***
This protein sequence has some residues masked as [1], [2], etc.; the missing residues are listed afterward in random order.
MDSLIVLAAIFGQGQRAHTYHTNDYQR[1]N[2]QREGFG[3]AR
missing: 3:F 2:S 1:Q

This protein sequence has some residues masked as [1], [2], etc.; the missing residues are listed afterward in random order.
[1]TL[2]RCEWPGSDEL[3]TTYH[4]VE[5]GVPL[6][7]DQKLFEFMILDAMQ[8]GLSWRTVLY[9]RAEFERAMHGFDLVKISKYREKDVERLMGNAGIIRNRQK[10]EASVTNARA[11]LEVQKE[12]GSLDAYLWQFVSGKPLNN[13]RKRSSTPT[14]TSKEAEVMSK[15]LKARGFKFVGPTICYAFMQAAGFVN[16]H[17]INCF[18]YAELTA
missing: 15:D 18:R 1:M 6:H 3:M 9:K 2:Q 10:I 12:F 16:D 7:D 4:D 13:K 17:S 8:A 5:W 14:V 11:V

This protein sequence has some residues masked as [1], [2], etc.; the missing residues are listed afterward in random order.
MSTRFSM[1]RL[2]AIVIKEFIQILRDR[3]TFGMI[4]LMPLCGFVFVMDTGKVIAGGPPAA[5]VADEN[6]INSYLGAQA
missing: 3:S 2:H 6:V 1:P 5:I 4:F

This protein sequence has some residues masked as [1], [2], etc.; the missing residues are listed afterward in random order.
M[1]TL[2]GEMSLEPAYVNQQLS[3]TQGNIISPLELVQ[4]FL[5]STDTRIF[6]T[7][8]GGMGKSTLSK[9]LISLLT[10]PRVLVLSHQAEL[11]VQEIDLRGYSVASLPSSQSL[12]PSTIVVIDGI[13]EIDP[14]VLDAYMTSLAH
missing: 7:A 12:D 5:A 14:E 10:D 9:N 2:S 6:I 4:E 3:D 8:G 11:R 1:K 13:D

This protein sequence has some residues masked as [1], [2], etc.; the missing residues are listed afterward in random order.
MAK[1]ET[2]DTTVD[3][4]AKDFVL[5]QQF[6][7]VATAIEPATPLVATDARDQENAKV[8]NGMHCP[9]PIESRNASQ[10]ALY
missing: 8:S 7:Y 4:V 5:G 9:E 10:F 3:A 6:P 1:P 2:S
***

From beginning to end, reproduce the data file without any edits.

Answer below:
This protein sequence has some residues masked as [1], [2], etc.; the missing residues are listed afterward in random order.
MDSLIVLAAIFGQGQRAHTYHTNDYQR[1]N[2]QREGFG[3]AR
missing: 3:F 2:S 1:Q

This protein sequence has some residues masked as [1], [2], etc.; the missing residues are listed afterward in random order.
[1]TL[2]RCEWPGSDEL[3]TTYH[4]VE[5]GVPL[6][7]DQKLFEFMILDAMQ[8]GLSWRTVLY[9]RAEFERAMHGFDLVKISKYREKDVERLMGNAGIIRNRQK[10]EASVTNARA[11]LEVQKE[12]GSLDAYLWQFVSGKPLNN[13]RKRSSTPT[14]TSKEAEVMSK[15]LKARGFKFVGPTICYAFMQAAGFVN[16]H[17]INCF[18]YAELTA
missing: 15:D 18:R 1:M 6:H 3:M 9:K 2:Q 10:I 12:F 16:D 7:D 4:D 13:K 17:S 8:A 5:W 14:V 11:V

This protein sequence has some residues masked as [1], [2], etc.; the missing residues are listed afterward in random order.
MSTRFSM[1]RL[2]AIVIKEFIQILRDR[3]TFGMI[4]LMPLCGFVFVMDTGKVIAGGPPAA[5]VADEN[6]INSYLGAQA
missing: 3:S 2:H 6:V 1:P 5:I 4:F

This protein sequence has some residues masked as [1], [2], etc.; the missing residues are listed afterward in random order.
M[1]TL[2]GEMSLEPAYVNQQLS[3]TQGNIISPLELVQ[4]FL[5]STDTRIF[6]T[7][8]GGMGKSTLSK[9]LISLLT[10]PRVLVLSHQAEL[11]VQEIDLRGYSVASLPSSQSL[12]PSTIVVIDGI[13]EIDP[14]VLDAYMTSLAH
missing: 7:A 12:D 5:A 14:E 10:D 9:N 2:S 6:I 4:E 3:D 8:G 11:R 1:K 13:D

This protein sequence has some residues masked as [1], [2], etc.; the missing residues are listed afterward in random order.
MAK[1]ET[2]DTTVD[3][4]AKDFVL[5]QQF[6][7]VATAIEPATPLVATDARDQENAKV[8]NGMHCP[9]PIESRNASQ[10]ALY
missing: 8:S 7:Y 4:V 5:G 9:E 10:F 3:A 6:P 1:P 2:S